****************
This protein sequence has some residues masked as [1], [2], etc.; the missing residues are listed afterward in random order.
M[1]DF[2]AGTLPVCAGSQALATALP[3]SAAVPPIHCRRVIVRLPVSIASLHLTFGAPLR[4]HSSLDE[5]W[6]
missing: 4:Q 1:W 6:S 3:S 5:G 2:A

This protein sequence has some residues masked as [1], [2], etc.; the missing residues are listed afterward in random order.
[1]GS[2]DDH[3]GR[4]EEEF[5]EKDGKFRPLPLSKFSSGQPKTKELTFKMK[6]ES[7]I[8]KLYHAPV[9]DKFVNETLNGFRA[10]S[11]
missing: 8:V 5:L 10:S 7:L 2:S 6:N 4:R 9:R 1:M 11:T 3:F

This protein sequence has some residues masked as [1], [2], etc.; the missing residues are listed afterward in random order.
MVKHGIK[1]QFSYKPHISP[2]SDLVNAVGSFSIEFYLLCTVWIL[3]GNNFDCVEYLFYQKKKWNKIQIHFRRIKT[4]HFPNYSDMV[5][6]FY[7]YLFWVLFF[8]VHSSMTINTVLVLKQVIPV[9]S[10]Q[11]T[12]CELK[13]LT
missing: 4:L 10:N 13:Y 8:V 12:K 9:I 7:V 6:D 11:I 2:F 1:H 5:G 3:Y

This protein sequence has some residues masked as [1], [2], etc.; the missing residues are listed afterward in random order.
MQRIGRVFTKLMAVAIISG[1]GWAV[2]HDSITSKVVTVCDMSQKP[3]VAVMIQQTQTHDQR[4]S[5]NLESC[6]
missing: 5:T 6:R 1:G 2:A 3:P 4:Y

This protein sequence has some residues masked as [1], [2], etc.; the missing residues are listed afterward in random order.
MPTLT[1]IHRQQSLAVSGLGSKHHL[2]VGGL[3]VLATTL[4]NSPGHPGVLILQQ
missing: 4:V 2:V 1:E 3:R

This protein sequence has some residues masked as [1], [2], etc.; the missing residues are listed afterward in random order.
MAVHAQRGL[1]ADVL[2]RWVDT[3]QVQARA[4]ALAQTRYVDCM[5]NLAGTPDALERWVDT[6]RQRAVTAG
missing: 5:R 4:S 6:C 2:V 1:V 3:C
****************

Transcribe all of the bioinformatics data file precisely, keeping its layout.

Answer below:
This protein sequence has some residues masked as [1], [2], etc.; the missing residues are listed afterward in random order.
M[1]DF[2]AGTLPVCAGSQALATALP[3]SAAVPPIHCRRVIVRLPVSIASLHLTFGAPLR[4]HSSLDE[5]W[6]
missing: 4:Q 1:W 6:S 3:S 5:G 2:A

This protein sequence has some residues masked as [1], [2], etc.; the missing residues are listed afterward in random order.
[1]GS[2]DDH[3]GR[4]EEEF[5]EKDGKFRPLPLSKFSSGQPKTKELTFKMK[6]ES[7]I[8]KLYHAPV[9]DKFVNETLNGFRA[10]S[11]
missing: 8:V 5:L 10:S 7:L 2:S 6:N 4:R 9:R 1:M 11:T 3:F

This protein sequence has some residues masked as [1], [2], etc.; the missing residues are listed afterward in random order.
MVKHGIK[1]QFSYKPHISP[2]SDLVNAVGSFSIEFYLLCTVWIL[3]GNNFDCVEYLFYQKKKWNKIQIHFRRIKT[4]HFPNYSDMV[5][6]FY[7]YLFWVLFF[8]VHSSMTINTVLVLKQVIPV[9]S[10]Q[11]T[12]CELK[13]LT
missing: 4:L 10:N 13:Y 8:V 12:K 9:I 7:V 6:D 11:I 2:F 1:H 5:G 3:Y

This protein sequence has some residues masked as [1], [2], etc.; the missing residues are listed afterward in random order.
MQRIGRVFTKLMAVAIISG[1]GWAV[2]HDSITSKVVTVCDMSQKP[3]VAVMIQQTQTHDQR[4]S[5]NLESC[6]
missing: 5:T 6:R 1:G 2:A 3:P 4:Y

This protein sequence has some residues masked as [1], [2], etc.; the missing residues are listed afterward in random order.
MPTLT[1]IHRQQSLAVSGLGSKHHL[2]VGGL[3]VLATTL[4]NSPGHPGVLILQQ
missing: 4:V 2:V 1:E 3:R

This protein sequence has some residues masked as [1], [2], etc.; the missing residues are listed afterward in random order.
MAVHAQRGL[1]ADVL[2]RWVDT[3]QVQARA[4]ALAQTRYVDCM[5]NLAGTPDALERWVDT[6]RQRAVTAG
missing: 5:R 4:S 6:C 2:V 1:V 3:C